- Fourteen major online content companies in China have signed a “Self Discipline Convention.”
- The companies are resolving to help the Chinese government keep its cyberspace “clean.”
- The list includes Douyin, the Chinese version of TikTok, and Weibo, China’s Twitter-like platform.
Fourteen Chinese online content platforms have signed a collective declaration to enforce “self-discipline” in the country’s cyberspace.
The platforms include Douyin, the Chinese version of TikTok, and Weibo, the country’s Twitter-like platform. Together, they released on September 11 a list of measures in the form of a “Self-Discipline Convention” that vows to help the Chinese government enforce order online.
The companies will strictly regulate fans’ behavior and clamp down on malicious celebrity gossip, per the agreement.
The agreement also comes with broader censorship measures. The companies have agreed to prevent fans of celebrities from “inciting conflict,” raising funds to promote their favorite stars, and organizing unauthorized public gatherings. The consequences of fans violating these rules could lead to accounts, bulletin boards, and groups being restricted, muted, suspended, or deleted entirely, per the Self-Discipline Convention.
“The participating platforms reached a consensus that in order to maintain a clean cyberspace environment and strengthen the construction of online cultural content, companies should carry out more proactive self-discipline,” reads the agreement.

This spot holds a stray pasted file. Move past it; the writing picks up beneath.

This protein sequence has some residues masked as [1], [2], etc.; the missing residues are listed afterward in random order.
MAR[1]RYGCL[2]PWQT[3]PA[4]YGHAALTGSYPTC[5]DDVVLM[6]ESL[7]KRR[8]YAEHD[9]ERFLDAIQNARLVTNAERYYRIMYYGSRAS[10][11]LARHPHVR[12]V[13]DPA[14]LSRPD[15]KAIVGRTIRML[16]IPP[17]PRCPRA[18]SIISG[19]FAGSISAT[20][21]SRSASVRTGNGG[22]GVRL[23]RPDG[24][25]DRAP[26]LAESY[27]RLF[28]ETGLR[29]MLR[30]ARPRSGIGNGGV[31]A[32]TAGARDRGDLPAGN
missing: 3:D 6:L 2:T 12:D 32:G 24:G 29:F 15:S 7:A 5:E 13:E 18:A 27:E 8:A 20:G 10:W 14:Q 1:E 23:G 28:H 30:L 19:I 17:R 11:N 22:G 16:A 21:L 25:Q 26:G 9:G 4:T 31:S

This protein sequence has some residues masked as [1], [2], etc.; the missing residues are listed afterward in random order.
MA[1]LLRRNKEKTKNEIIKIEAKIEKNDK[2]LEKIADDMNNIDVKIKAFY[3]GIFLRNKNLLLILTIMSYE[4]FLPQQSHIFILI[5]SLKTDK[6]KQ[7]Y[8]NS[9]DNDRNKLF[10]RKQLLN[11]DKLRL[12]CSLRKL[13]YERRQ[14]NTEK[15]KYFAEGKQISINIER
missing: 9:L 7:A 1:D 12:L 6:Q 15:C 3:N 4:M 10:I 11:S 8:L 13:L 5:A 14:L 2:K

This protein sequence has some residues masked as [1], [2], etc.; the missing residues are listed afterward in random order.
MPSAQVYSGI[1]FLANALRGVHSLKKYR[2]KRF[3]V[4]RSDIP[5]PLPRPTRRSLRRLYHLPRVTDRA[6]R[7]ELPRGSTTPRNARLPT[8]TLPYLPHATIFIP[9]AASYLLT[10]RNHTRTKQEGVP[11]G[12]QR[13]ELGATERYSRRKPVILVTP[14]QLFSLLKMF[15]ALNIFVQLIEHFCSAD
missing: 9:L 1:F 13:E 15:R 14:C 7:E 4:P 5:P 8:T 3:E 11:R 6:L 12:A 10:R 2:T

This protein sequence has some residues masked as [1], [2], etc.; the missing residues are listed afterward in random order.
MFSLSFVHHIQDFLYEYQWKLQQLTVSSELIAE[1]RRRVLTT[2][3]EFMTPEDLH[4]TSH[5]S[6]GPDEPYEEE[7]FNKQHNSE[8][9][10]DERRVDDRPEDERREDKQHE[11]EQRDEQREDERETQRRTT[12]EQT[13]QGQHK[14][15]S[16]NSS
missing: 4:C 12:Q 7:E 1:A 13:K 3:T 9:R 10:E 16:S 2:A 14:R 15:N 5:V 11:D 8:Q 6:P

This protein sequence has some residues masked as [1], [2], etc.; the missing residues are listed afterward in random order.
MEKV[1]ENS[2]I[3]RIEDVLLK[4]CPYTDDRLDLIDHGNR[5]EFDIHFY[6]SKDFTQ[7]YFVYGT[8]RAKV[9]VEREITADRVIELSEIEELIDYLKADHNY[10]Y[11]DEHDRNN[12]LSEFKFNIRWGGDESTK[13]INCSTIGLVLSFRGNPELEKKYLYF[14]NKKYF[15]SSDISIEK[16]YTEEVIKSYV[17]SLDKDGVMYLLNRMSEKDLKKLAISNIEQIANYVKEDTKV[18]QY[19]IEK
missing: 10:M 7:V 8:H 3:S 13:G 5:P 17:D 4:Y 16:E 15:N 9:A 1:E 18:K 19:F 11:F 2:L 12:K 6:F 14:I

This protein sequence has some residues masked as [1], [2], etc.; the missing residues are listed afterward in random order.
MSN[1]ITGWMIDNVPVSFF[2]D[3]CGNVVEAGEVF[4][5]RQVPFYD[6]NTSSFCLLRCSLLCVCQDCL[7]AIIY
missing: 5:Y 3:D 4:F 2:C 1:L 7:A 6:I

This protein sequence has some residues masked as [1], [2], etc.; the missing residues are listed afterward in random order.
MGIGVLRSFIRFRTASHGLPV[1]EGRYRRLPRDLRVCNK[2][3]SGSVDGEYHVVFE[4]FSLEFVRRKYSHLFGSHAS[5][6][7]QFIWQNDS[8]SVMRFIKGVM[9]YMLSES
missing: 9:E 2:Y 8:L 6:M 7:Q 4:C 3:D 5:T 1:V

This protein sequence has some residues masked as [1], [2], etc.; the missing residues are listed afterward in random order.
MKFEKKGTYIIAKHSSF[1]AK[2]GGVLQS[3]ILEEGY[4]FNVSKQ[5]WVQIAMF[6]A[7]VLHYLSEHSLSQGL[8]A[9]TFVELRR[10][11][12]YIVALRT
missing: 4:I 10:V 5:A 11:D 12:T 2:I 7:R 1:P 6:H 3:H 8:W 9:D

The full list of companies that signed the agreement includes major social networking platforms like Weibo, Douyin, and Kuaishou. It is estimated that Weibo had 566 million monthly active users in the second quarter of 2021. Meanwhile, Douyin averaged around 600 million daily active users in the first quarter of this year, with its rival Kuaishou netting more than 379 million daily active users in the first three months of 2021.
Video- and music-sharing platforms like iQiyi, Tencent Video, QQ Music, Youku, Kugou Music, Bilibili, Kuwo Music, Migu Video, and Migu Music also signed the agreement, as did news aggregator Today’s Toutiao and product review and popular blogging platform Xiaohongshu.
The companies listed did not immediately respond to a request for comment from Insider.
A clampdown on celebrity culture
The Chinese government has been cracking down for months on what it has deemed harmful internet culture, per Reuters.
The clampdown on China’s cyberspace began in June, when the country’s internet watchdog turned its attention to “toxic fan behavior,” announcing that it would make moves to regulate celebrity fan groups.
August and September saw a wave of new restrictions following a series of high-profile celebrity scandals. Online rankings of the nation’s top celebrities were removed after pop star Kris Wu was arrested in July on sexual assault allegations. Last month, Zhao Wei, one of China’s most popular actors, had her presence scrubbed from China’s internet in one night, with no explanation provided. Hashtags linked to discussions about Zhao were censored.
Also in August, the Chinese National Radio and Television Administration called for a boycott of “sissy idols” and told broadcasters to cut artists with “incorrect political positions” from their programs. Around 21 K-Pop fan accounts on Weibo — including those supporting Blackpink and BTS — were slapped with a one-month suspension last week for “irrational star-chasing behavior,” which Weibo says violated its community guidelines.
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